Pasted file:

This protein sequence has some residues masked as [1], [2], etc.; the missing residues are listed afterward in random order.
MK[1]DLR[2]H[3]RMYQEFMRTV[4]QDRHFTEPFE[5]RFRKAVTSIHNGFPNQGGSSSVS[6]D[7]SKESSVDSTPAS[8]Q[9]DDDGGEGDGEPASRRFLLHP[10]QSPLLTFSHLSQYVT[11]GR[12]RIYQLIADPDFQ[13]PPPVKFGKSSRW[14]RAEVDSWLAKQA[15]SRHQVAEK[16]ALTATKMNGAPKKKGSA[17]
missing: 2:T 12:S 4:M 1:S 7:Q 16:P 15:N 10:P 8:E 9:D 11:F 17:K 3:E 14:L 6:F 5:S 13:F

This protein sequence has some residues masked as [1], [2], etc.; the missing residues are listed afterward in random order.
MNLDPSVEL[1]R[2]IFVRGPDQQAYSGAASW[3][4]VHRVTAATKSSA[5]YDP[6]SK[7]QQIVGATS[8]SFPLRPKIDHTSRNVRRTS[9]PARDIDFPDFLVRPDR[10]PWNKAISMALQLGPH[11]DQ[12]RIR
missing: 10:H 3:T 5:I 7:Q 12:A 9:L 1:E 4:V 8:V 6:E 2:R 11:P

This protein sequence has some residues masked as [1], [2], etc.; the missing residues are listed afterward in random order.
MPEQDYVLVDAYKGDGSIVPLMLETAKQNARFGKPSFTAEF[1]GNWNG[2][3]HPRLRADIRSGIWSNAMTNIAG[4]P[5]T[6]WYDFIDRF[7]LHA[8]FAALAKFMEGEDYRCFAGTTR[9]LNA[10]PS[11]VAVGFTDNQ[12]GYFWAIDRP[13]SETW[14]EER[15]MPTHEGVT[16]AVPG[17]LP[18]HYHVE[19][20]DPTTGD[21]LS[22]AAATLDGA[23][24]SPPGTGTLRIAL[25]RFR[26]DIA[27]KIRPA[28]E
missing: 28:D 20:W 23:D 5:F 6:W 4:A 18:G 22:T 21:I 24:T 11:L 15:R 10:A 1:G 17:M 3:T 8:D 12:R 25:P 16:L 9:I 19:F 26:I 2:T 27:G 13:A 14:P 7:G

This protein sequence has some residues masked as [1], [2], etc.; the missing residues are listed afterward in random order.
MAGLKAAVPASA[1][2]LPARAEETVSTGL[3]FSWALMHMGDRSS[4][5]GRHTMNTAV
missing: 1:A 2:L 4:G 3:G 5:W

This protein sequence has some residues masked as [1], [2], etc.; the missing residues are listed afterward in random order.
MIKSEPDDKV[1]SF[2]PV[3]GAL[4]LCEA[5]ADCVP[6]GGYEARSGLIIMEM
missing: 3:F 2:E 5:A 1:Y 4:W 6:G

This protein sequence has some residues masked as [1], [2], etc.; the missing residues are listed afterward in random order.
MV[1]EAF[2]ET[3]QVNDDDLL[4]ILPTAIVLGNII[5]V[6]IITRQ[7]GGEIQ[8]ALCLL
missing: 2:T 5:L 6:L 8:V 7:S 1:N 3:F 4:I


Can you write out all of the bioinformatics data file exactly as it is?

This protein sequence has some residues masked as [1], [2], etc.; the missing residues are listed afterward in random order.
MK[1]DLR[2]H[3]RMYQEFMRTV[4]QDRHFTEPFE[5]RFRKAVTSIHNGFPNQGGSSSVS[6]D[7]SKESSVDSTPAS[8]Q[9]DDDGGEGDGEPASRRFLLHP[10]QSPLLTFSHLSQYVT[11]GR[12]RIYQLIADPDFQ[13]PPPVKFGKSSRW[14]RAEVDSWLAKQA[15]SRHQVAEK[16]ALTATKMNGAPKKKGSA[17]
missing: 2:T 12:S 4:M 1:S 7:Q 16:P 15:N 10:P 8:E 9:D 11:F 17:K 3:E 14:L 6:F 5:S 13:F

This protein sequence has some residues masked as [1], [2], etc.; the missing residues are listed afterward in random order.
MNLDPSVEL[1]R[2]IFVRGPDQQAYSGAASW[3][4]VHRVTAATKSSA[5]YDP[6]SK[7]QQIVGATS[8]SFPLRPKIDHTSRNVRRTS[9]PARDIDFPDFLVRPDR[10]PWNKAISMALQLGPH[11]DQ[12]RIR
missing: 10:H 3:T 5:I 7:Q 12:A 9:L 1:E 4:V 8:V 6:E 2:R 11:P

This protein sequence has some residues masked as [1], [2], etc.; the missing residues are listed afterward in random order.
MPEQDYVLVDAYKGDGSIVPLMLETAKQNARFGKPSFTAEF[1]GNWNG[2][3]HPRLRADIRSGIWSNAMTNIAG[4]P[5]T[6]WYDFIDRF[7]LHA[8]FAALAKFMEGEDYRCFAGTTR[9]LNA[10]PS[11]VAVGFTDNQ[12]GYFWAIDRP[13]SETW[14]EER[15]MPTHEGVT[16]AVPG[17]LP[18]HYHVE[19][20]DPTTGD[21]LS[22]AAATLDGA[23][24]SPPGTGTLRIAL[25]RFR[26]DIA[27]KIRPA[28]E
missing: 28:D 20:W 23:D 5:F 6:W 4:A 18:G 22:T 21:I 24:T 11:L 15:R 10:A 1:G 17:M 3:T 8:D 12:R 25:P 16:L 9:I 19:F 26:I 2:T 27:G 13:A 14:P 7:G

This protein sequence has some residues masked as [1], [2], etc.; the missing residues are listed afterward in random order.
MAGLKAAVPASA[1][2]LPARAEETVSTGL[3]FSWALMHMGDRSS[4][5]GRHTMNTAV
missing: 1:A 2:L 4:G 3:G 5:W

This protein sequence has some residues masked as [1], [2], etc.; the missing residues are listed afterward in random order.
MIKSEPDDKV[1]SF[2]PV[3]GAL[4]LCEA[5]ADCVP[6]GGYEARSGLIIMEM
missing: 3:F 2:E 5:A 1:Y 4:W 6:G

This protein sequence has some residues masked as [1], [2], etc.; the missing residues are listed afterward in random order.
MV[1]EAF[2]ET[3]QVNDDDLL[4]ILPTAIVLGNII[5]V[6]IITRQ[7]GGEIQ[8]ALCLL
missing: 2:T 5:L 6:L 8:V 7:S 1:N 3:F 4:I